Digital heritage seminar – Re-photography as a tool for citizen heritage

The Lab
Level 2 of the Digital Studio
West Wing of Arts West
(access via the rear lift)

Map

Part of the Digital Heritage Seminars series

Professor Hannah Lewi
Faculty of Architecture, Building and Planning

Digital technologies are enabling new ways for citizens to document and share memories and records of their collective past. This seminar will explore our ongoing fascination with superimposed montages; known as “re-photography” or “then-and-now” composites. This technique has grown in popularity with photographers and amateurs over the last decade through ready-access to digitised museum archives, image-making software and sharing via social-media. Archival images are “re-animated” – abruptly or seamlessly – to create new apprehensions and evocations of duration, occupation and tense. Successful results blur our normal distinctions between present places and previous events and inhabitations. A number of examples from Melbourne and further afield – including Pastport.com a mobile webapp for residents and visitors in the Port Phillip area – will be discussed, and some thoughts will be offered on why we remain enthralled in the effect of ‘Then and Now’ composites.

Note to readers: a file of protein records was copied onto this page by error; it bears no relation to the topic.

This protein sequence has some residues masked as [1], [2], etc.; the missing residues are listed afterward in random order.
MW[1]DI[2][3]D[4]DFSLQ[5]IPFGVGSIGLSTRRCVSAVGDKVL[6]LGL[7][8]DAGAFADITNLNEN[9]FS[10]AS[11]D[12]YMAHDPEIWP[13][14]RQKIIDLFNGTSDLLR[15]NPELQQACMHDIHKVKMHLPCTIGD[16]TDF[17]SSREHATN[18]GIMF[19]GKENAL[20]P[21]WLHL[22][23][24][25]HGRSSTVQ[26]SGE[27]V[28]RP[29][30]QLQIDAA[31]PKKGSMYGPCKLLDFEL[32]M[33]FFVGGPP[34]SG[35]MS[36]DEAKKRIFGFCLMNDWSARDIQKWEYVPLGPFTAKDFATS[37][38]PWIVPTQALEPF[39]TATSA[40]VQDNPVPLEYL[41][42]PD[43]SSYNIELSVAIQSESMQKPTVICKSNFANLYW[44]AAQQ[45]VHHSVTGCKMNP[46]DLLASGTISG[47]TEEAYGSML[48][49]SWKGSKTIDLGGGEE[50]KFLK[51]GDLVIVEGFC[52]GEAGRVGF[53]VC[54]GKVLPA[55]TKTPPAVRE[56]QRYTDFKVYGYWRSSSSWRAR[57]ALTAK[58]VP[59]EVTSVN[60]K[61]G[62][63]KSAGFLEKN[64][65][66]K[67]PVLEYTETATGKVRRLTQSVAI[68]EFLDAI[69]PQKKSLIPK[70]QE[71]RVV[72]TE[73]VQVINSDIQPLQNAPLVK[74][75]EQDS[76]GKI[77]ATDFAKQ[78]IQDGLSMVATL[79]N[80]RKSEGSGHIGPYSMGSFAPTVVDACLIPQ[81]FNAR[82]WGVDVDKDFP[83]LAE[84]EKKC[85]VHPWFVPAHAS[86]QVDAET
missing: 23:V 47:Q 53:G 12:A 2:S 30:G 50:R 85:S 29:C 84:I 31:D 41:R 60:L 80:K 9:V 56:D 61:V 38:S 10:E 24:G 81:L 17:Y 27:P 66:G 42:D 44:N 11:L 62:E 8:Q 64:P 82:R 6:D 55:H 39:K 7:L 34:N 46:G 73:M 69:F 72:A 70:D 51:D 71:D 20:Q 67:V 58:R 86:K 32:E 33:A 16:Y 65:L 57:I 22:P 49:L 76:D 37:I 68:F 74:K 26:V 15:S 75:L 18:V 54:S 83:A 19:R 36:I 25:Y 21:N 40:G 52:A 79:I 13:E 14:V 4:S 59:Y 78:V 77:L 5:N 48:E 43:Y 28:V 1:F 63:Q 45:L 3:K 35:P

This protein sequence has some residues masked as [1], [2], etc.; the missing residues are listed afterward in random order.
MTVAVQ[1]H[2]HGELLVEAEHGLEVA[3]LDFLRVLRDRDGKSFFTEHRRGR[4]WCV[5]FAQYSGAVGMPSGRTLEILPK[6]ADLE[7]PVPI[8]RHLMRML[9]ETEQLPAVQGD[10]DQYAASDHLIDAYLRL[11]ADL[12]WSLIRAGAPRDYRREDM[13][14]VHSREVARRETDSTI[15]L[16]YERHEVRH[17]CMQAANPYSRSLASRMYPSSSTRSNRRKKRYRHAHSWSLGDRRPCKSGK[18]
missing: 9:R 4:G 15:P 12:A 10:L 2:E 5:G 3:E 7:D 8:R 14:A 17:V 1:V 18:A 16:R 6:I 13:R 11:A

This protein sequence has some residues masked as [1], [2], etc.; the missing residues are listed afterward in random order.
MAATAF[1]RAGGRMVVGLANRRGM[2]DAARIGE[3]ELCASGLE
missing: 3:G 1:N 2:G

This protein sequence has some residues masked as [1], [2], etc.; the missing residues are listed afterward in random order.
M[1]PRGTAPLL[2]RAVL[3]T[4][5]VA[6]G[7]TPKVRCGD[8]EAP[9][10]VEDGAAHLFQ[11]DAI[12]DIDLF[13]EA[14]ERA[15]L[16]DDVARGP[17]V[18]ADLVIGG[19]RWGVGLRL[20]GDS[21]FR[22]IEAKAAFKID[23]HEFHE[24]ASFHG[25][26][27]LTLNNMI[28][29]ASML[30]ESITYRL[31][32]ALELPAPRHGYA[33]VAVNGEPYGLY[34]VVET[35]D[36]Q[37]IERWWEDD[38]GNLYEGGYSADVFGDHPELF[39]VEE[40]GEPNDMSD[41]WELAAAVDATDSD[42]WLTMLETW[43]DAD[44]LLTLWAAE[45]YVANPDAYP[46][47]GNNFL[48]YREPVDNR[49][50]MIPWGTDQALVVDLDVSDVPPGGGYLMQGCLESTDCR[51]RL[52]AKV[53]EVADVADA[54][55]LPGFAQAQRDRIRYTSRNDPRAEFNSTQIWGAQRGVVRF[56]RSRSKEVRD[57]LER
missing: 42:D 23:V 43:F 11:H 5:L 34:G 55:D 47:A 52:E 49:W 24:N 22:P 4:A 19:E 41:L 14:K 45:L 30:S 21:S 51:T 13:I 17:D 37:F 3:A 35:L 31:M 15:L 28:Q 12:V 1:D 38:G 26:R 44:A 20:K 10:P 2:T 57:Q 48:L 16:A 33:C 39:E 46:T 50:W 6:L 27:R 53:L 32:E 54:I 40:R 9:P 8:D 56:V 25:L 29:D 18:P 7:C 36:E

Hannah Lewi is a Professor in the Faculty of Architecture, Building and Planning. Her research interests span new media for architectural history and heritage; modern architecture history; and theoretical inquiry into heritage and conservation. She is currently co-editing the Routledge International Handbook, New Digital Practices in Galleries, Libraries Archives Museums and Heritage Sites (forthcoming 2019); and has co-led an ARC Discovery project and associated Cultural Engagement Grants on creating and investigating new digital tools for community history and the idea of ‘citizen heritage’.

Image: Crichton Street in Garden City, Victoria. This mass housing experiment was initiated by the State Savings Bank in the late 1920s. The street flooded in the 1930s. Re-photography image by Andrew Murray.